Let’s stop the government’s excuses. The government needs to open a discussion about the challenging intersection of planning and consumer laws – a problem created by the arbitrary legal abstraction of our lives into “departments”.

We Live Here will vigorously pursue reforms to the planning regulations to allow self-determination by high-rise communities in Victoria.

Australia lags behind

Globally, there is abundant evidence that short stays have had an immense impact on communities and housing affordability. We anticipate more socioeconomic research will be undertaken to assist regulators in developing workable frameworks for controlling the sector.

One important volume of research is Airbnb, Short-Term Rentals and the Future of Housing, by Professors Emeritae Lily M Hoffman and Barbara Schmitter Heisler, published in the USA. This book poses the question: how do Airbnb and short-term rentals affect housing and communities?

The two professors argue that the most disruptive impact of Airbnb and short-term rentals has been in communities where housing markets are stressed. The authors describe how that Airbnb incentivises speculation in residential housing.

The overall effect of short-term rentals, according to the authors, has been similar across countries and cities. Local responses have varied from less restrictive in Australia to increasingly restrictive in the United States and most restrictive in Germany. Shockingly, Australia takes the title of “Highest penetration by Airbnb”.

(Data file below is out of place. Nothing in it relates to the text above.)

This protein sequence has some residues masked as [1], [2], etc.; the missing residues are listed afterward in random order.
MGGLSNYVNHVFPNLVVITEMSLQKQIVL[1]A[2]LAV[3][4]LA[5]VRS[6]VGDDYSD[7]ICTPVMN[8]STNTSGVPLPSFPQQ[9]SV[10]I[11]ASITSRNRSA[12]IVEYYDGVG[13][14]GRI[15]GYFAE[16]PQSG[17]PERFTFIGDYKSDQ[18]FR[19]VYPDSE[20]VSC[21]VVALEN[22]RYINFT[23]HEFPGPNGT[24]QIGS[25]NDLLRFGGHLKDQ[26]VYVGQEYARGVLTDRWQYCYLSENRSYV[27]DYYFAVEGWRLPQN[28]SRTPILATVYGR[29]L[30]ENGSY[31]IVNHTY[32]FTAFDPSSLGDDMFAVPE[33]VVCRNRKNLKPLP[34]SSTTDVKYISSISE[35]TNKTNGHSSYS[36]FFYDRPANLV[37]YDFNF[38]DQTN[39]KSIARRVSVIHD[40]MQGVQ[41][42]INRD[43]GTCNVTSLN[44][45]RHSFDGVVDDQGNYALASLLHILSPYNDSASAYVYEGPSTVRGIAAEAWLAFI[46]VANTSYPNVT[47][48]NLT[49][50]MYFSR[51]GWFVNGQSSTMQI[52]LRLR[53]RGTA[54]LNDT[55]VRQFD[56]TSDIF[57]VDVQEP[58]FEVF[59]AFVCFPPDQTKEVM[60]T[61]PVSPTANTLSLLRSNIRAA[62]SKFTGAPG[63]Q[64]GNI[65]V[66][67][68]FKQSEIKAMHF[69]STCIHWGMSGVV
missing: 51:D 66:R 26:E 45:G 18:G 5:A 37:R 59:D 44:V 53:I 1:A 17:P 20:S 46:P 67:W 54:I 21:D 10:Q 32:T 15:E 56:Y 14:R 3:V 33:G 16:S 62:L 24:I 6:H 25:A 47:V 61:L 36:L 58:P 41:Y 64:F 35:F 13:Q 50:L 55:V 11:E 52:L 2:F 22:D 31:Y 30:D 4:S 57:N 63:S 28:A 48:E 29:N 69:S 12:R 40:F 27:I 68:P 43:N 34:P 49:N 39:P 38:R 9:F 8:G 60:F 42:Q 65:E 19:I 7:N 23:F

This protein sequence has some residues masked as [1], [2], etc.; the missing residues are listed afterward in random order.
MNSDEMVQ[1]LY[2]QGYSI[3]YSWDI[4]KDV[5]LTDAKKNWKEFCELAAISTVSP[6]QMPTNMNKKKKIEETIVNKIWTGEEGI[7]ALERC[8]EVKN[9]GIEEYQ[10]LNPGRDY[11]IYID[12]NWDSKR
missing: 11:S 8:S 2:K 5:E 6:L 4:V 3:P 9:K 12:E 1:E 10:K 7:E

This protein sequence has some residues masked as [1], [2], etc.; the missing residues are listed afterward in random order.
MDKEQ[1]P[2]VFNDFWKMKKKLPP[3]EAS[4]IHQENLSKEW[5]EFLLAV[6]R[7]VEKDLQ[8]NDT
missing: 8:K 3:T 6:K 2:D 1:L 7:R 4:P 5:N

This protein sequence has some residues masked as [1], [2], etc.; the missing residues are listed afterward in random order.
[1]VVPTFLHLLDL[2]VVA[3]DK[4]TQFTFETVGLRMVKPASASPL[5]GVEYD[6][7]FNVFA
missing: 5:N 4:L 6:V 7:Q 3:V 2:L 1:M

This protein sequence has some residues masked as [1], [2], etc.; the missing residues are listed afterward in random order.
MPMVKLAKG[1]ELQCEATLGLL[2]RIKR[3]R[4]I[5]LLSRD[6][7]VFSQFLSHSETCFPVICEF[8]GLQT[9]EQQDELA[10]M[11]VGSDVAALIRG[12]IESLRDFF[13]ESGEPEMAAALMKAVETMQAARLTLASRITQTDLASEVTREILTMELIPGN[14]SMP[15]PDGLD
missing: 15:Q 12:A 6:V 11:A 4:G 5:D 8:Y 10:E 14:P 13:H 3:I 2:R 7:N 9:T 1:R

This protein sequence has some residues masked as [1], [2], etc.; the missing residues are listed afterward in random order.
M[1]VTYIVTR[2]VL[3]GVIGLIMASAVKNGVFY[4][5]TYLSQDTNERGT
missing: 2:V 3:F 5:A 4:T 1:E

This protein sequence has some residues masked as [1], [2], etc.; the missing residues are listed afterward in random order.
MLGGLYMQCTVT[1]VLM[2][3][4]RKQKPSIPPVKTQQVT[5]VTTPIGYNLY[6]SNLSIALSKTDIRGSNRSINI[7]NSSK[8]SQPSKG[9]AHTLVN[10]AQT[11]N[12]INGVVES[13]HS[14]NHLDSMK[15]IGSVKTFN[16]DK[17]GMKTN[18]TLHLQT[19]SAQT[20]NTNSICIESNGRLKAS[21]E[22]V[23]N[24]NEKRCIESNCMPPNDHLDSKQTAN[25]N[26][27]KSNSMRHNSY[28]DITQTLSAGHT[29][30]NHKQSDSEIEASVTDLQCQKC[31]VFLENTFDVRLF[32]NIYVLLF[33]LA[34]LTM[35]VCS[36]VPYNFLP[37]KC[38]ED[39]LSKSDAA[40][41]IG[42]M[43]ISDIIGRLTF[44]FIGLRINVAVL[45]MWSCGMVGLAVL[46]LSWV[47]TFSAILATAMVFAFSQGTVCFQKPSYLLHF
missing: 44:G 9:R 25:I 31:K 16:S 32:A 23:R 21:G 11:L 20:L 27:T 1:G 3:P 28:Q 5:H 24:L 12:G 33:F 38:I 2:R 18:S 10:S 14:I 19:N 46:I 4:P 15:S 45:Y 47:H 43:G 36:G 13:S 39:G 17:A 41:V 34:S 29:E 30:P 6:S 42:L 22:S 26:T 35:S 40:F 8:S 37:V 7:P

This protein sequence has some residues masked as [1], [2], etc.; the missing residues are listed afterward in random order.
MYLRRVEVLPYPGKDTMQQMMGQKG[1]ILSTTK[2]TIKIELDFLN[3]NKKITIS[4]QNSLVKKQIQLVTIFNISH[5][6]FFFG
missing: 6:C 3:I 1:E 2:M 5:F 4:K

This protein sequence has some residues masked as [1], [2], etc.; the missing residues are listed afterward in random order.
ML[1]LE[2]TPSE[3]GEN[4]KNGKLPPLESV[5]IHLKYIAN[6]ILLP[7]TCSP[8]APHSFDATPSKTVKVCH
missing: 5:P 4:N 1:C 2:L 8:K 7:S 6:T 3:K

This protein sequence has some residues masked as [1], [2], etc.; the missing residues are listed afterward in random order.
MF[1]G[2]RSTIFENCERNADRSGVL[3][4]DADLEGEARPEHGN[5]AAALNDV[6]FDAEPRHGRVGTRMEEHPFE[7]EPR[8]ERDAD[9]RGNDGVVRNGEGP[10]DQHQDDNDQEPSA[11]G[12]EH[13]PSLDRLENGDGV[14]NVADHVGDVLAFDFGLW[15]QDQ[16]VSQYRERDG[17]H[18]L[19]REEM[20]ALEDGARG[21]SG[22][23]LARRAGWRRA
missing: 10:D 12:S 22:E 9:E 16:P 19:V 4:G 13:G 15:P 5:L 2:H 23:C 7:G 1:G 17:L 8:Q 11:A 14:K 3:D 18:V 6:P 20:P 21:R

The book claims that while Airbnb has made some concessions, it has not given any city the data needed to enforce regulations efficiently, resulting in costly impacts on governments and ultimately, communities.

With the publication of this book, we are embarrassed and angry to find Australia classified a laggard, one of the most under-regulated jurisdictions for short-term rentals!

This should be a wakeup call for local, state and federal legislators: take notice of what is happening around the world and learn how to fix the problem here. Lagging behind is not fatal, remaining there is.

Why do we need a dark sky?

We strive to shine a light on the dark corners of the political world. Outside in the physical world, there is a strong argument for allowing natural, celestial light to be revealed in darkness.

Of course, we refer to the night sky and the problems associated with light pollution.

Our attention has recently been drawn to this issue by the International Dark Sky Association (IDA) through their Victorian Branch (IDAVic). The main aim of IDA is to maintain the beauty of the night sky for generations to come and to support good lighting fixtures which are also environmentally friendly.

For example, there can be serious unintended environmental, ecological, safety and health consequences from commencing a LED street lighting program without careful planning.

For more information and to learn how you can become involved, visit the IDAVic website at